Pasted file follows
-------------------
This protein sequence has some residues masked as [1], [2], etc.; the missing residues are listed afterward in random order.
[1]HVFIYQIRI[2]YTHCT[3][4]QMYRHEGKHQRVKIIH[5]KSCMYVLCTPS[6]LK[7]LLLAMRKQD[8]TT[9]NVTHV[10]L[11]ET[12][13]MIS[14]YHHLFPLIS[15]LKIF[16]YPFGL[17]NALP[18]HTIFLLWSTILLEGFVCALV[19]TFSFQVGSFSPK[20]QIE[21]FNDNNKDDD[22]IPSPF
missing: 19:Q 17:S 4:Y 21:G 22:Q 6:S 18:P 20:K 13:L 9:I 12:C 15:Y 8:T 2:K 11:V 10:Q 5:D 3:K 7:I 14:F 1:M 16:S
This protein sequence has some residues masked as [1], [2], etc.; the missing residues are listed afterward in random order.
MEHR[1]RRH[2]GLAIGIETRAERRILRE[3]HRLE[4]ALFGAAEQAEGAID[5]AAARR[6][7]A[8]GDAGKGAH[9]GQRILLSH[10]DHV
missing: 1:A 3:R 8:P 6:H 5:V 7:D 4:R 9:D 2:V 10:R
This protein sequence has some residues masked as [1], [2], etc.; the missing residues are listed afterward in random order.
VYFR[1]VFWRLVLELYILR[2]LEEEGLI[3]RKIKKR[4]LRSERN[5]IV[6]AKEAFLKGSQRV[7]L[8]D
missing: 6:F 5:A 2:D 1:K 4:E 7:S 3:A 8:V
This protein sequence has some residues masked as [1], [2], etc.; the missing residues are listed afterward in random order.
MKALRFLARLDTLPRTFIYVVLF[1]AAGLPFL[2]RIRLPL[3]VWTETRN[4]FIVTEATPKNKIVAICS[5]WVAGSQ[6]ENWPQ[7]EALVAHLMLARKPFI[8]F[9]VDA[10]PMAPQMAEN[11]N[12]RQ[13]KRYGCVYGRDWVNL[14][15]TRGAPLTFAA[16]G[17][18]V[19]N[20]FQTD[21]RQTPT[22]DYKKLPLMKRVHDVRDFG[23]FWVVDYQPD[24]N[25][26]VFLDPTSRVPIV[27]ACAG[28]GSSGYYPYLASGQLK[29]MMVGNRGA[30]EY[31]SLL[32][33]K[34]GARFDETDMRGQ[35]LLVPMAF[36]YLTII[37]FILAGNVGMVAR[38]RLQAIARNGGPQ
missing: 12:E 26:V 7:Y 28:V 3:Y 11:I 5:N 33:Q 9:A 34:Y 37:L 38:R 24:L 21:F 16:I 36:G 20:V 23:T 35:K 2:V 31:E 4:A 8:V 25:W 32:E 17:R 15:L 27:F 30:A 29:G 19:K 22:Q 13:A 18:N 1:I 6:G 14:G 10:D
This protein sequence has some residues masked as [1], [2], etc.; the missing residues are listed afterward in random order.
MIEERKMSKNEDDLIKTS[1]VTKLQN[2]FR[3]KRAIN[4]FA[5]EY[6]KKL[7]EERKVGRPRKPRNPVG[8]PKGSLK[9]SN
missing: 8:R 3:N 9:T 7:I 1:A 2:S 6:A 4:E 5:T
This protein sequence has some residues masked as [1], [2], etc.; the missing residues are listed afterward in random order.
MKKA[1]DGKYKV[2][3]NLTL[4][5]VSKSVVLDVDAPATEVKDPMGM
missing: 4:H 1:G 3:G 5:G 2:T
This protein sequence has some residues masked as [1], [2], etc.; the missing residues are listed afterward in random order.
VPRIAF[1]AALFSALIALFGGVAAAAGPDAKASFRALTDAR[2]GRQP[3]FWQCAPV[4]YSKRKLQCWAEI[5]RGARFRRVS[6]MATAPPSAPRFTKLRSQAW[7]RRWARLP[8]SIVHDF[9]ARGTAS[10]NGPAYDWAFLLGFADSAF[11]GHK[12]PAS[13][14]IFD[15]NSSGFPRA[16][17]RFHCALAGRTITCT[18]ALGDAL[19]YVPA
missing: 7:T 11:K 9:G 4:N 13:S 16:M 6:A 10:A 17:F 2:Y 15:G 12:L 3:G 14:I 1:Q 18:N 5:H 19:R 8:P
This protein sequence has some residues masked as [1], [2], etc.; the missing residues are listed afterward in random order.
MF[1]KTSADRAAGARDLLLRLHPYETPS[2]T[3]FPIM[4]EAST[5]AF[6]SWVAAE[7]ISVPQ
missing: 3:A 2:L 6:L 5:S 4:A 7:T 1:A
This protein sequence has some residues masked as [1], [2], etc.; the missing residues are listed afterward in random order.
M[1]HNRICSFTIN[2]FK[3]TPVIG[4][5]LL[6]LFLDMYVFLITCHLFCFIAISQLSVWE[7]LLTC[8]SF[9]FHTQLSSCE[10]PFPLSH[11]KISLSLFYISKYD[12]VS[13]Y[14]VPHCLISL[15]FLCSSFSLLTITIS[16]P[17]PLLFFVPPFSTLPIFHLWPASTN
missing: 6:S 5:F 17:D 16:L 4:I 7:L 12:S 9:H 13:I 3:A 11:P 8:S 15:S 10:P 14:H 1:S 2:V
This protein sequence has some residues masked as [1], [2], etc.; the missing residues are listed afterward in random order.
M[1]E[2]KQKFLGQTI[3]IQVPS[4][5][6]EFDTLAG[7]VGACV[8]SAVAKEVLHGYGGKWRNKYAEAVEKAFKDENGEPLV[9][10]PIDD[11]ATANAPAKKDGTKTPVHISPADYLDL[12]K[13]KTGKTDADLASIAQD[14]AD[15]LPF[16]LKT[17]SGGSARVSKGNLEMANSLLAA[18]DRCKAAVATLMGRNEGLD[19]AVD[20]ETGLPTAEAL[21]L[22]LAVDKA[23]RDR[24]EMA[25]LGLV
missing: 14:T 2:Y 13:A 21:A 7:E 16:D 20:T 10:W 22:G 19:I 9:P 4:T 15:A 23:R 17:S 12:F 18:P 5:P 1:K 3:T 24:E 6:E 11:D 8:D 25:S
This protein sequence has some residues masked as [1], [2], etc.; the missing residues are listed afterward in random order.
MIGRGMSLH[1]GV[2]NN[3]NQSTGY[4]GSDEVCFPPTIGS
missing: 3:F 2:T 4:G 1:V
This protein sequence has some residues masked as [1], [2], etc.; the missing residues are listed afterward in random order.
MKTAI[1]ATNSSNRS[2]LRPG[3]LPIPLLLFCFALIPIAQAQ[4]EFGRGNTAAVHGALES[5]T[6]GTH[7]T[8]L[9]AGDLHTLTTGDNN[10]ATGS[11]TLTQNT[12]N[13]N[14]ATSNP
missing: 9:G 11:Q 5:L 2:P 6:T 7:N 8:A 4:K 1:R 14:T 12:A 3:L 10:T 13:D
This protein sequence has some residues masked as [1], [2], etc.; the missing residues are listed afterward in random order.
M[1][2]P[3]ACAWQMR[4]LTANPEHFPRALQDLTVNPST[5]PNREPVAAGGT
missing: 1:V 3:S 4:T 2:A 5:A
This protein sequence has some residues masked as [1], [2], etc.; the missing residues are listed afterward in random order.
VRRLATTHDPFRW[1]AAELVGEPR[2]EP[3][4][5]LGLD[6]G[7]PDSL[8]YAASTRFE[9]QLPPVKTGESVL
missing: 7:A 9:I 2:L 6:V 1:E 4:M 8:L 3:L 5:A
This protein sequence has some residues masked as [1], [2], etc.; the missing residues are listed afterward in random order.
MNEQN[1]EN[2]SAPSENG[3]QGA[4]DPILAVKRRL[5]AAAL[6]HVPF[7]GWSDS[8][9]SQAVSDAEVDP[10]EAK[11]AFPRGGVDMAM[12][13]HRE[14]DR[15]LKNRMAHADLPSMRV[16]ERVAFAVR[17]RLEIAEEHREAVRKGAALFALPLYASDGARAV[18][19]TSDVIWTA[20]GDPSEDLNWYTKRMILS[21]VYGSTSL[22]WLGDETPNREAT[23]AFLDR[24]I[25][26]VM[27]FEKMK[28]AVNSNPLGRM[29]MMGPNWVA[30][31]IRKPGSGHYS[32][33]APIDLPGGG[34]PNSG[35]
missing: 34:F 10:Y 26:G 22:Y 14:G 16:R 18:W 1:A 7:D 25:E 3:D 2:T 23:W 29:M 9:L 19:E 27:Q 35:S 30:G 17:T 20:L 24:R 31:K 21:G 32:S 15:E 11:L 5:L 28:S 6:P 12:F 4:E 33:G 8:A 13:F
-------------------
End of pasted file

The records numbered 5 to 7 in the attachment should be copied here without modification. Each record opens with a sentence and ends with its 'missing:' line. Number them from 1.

This protein sequence has some residues masked as [1], [2], etc.; the missing residues are listed afterward in random order.
MIEERKMSKNEDDLIKTS[1]VTKLQN[2]FR[3]KRAIN[4]FA[5]EY[6]KKL[7]EERKVGRPRKPRNPVG[8]PKGSLK[9]SN
missing: 8:R 3:N 9:T 7:I 1:A 2:S 6:A 4:E 5:T
This protein sequence has some residues masked as [1], [2], etc.; the missing residues are listed afterward in random order.
MKKA[1]DGKYKV[2][3]NLTL[4][5]VSKSVVLDVDAPATEVKDPMGM
missing: 4:H 1:G 3:G 5:G 2:T
This protein sequence has some residues masked as [1], [2], etc.; the missing residues are listed afterward in random order.
VPRIAF[1]AALFSALIALFGGVAAAAGPDAKASFRALTDAR[2]GRQP[3]FWQCAPV[4]YSKRKLQCWAEI[5]RGARFRRVS[6]MATAPPSAPRFTKLRSQAW[7]RRWARLP[8]SIVHDF[9]ARGTAS[10]NGPAYDWAFLLGFADSAF[11]GHK[12]PAS[13][14]IFD[15]NSSGFPRA[16][17]RFHCALAGRTITCT[18]ALGDAL[19]YVPA
missing: 7:T 11:K 9:G 4:N 13:S 16:M 6:A 10:A 17:F 2:Y 15:G 12:L 3:G 14:I 1:Q 18:N 5:H 19:R 8:P